It’s A Hard Time To Be Job Hunting, But Here’s How You Can Still Stand Out

Photographed by Anna Jay.
Since the middle of March, as coronavirus lockdowns began, the unemployment rate has remained high. It surged to over 14% in April, as more and more industries faced mass layoffs. As of August, the unemployment rate has gone down to around 8.4% — but that’s still over double what it was in January 2020.
Which means that it’s still an awful time to be job hunting. It’s hard in the best of times — ever notice how it’s a full-time job to look for a job? — but the protracted process of sending out your first résumés and then waiting for a reply and then scheduling a first-round interview and then setting up a second-round interview and then waiting for HR to give you a formal offer might be nothing short of soul-crushing right now.
So how do you find a job in the middle of a pandemic? We spoke to Richard Wahlquist, president and CEO of the American Staffing Association, and Alison Sullivan, an Economic Research Communications Manager at Glassdoor, to find out how to navigate finding new employment right now.

Emphasize your soft skills

While tech jobs are faring better than many industries right now, that doesn’t mean you need to suddenly learn to code. It’s a good time to lean harder on your soft skills, especially when the whole job search process may be virtual and can easily feel less personal than in the past. It can add a human touch that grabs a recruiter's attention.
“These days, résumés are often scanned and screened by software programs that look for relevant keywords and terms,” says Wahlquist. “With tens of millions out of work, job seekers need to stand out from the competition—and ‘soft skills’ like leadership, communication, team collaboration, time management, adaptability, and beyond can be those differentiators.”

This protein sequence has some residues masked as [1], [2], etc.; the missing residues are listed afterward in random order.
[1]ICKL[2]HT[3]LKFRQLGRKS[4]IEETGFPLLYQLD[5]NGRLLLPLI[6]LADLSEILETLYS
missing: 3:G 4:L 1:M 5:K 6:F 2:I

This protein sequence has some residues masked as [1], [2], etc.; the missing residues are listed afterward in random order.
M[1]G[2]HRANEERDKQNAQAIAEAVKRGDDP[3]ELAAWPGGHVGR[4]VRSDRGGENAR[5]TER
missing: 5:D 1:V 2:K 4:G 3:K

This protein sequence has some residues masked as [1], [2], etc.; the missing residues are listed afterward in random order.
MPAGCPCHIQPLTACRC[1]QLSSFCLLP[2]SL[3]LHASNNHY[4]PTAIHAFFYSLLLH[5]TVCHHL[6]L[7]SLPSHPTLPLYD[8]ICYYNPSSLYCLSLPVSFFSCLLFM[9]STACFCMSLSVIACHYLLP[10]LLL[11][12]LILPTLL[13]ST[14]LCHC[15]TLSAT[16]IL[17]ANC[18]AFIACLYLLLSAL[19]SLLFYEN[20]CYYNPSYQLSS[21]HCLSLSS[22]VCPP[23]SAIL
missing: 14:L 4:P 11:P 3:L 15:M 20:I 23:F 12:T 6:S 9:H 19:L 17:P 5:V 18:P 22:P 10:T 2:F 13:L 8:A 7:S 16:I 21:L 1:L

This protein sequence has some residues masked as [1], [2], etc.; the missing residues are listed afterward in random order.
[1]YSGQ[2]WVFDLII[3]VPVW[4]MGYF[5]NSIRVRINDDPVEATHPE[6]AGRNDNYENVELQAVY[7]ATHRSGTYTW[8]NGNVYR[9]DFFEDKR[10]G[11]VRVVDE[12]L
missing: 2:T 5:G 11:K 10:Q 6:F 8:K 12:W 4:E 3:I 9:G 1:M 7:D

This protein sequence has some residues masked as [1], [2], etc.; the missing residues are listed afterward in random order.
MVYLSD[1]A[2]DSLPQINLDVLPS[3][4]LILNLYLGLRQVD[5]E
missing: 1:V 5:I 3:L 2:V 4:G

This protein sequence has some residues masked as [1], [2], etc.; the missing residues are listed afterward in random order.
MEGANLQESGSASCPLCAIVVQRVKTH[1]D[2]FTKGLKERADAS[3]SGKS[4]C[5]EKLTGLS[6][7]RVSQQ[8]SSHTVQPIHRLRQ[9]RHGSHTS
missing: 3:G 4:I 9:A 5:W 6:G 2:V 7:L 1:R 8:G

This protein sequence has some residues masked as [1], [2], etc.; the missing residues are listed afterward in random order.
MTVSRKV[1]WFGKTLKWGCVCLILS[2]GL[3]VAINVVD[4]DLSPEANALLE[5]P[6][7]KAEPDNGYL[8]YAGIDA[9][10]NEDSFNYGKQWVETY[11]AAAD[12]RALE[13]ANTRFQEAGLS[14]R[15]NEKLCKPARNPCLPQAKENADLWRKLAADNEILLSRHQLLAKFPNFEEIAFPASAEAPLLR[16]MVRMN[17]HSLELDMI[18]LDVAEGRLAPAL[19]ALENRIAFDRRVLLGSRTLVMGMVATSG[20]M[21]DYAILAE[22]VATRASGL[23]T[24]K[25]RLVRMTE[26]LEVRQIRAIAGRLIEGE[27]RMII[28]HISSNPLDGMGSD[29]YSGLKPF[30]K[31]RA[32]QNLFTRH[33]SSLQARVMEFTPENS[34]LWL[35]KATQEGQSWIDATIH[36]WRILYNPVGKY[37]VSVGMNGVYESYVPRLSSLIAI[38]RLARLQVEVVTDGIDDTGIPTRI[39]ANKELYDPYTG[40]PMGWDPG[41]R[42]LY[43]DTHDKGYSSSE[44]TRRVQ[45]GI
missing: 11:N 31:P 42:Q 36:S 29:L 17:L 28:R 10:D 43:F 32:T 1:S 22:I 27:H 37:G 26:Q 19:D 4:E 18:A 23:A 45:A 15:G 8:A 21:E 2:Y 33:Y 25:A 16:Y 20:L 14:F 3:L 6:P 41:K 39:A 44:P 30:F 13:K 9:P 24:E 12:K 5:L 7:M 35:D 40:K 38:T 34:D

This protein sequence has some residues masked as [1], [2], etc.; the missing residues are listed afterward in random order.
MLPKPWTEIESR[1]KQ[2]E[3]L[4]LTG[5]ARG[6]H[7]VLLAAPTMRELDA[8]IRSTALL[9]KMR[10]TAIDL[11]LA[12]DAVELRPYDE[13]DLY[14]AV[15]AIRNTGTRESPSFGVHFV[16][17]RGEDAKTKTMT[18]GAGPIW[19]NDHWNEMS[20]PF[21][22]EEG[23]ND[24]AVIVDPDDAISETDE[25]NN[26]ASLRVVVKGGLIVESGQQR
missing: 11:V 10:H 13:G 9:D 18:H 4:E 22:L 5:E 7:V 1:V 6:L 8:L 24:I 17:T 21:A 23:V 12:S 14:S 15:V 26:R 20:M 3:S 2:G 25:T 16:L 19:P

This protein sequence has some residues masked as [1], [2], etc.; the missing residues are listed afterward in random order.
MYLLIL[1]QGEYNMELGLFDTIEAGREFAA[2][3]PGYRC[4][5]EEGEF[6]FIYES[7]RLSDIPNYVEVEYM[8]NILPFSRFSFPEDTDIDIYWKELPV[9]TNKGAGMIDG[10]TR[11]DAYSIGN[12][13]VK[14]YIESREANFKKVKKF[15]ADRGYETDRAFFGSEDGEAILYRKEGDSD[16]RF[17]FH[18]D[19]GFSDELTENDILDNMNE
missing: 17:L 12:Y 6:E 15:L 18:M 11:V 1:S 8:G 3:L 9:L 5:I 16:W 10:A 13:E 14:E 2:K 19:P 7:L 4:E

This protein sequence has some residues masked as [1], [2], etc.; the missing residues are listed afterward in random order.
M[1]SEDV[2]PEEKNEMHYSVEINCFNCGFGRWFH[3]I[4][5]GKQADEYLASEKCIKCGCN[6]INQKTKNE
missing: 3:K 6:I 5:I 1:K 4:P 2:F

The pandemic has caused many of us to realize the sheer value of empathy and the importance of connecting with others. Persevering through a challenge or maintaining resilience through adversity could be described as a strength and asset for the position you’re applying to. Soft skills are a great way to showcase your personality and get creative about what makes you a strong candidate, as well as a way to share a glimpse of your worldview.

Should your job search strategy change?

According to Sullivan, the general answer is that your job searching strategy doesn’t necessarily need to change.. “I know right now feels like uncharted territory,” she says. “You can still go back to job search 101 if you find yourself in need of finding a new job.” That means doing the things you’d normally do at the start of looking for new employment — like making sure your résumé is up to date and polished, and having a great cover letter that shows off your personality and desire for the role. “All of those things still fall into play now.”
Other than brushing up your résumé and crafting snappy cover letters, you can also use this opportunity to make sure your social media presence looks professional, too, especially in a time when we’re spending more time communicating online than is usual.
She says it’s important to remember — if only for your mental health — that there are still hiring opportunities out there. “There are still companies in need of workers. Take that optimism and make sure to still head out into the job market.”

Should you be looking outside of your usual field?

If you’ve been working in an industry that’s been hit hard by the pandemic, it’s reasonable that you’d want to open up your search to positions outside of your typical experience. “In an overarching sense, now is the time where you can think outside the box, especially when it comes to soft skills like project management.” says Sullivan. Hard skills like knowing a certain programming language could now be applied to a different sector, like health care.
“I'm sure there are definitely people that are looking at ways that they can cross industries, especially where there are certain industries in high demand right now,” she says. “Definitely look at that and see where your current skill set can apply or where you can easily build new skills to kind of plug in to those opportunities.”
Earlier in March, Glassdoor found that certain positions were seeing a coronavirus-related surge in openings, including registered nurses as well as communications associates, project managers, social workers, and technicians. More recent data shows that while tourism and consumer service job openings have seen dramatic downturns, healthcare and tech industries are seeing a slight increase, and e-commerce and delivery services may also be seeing a notable surge.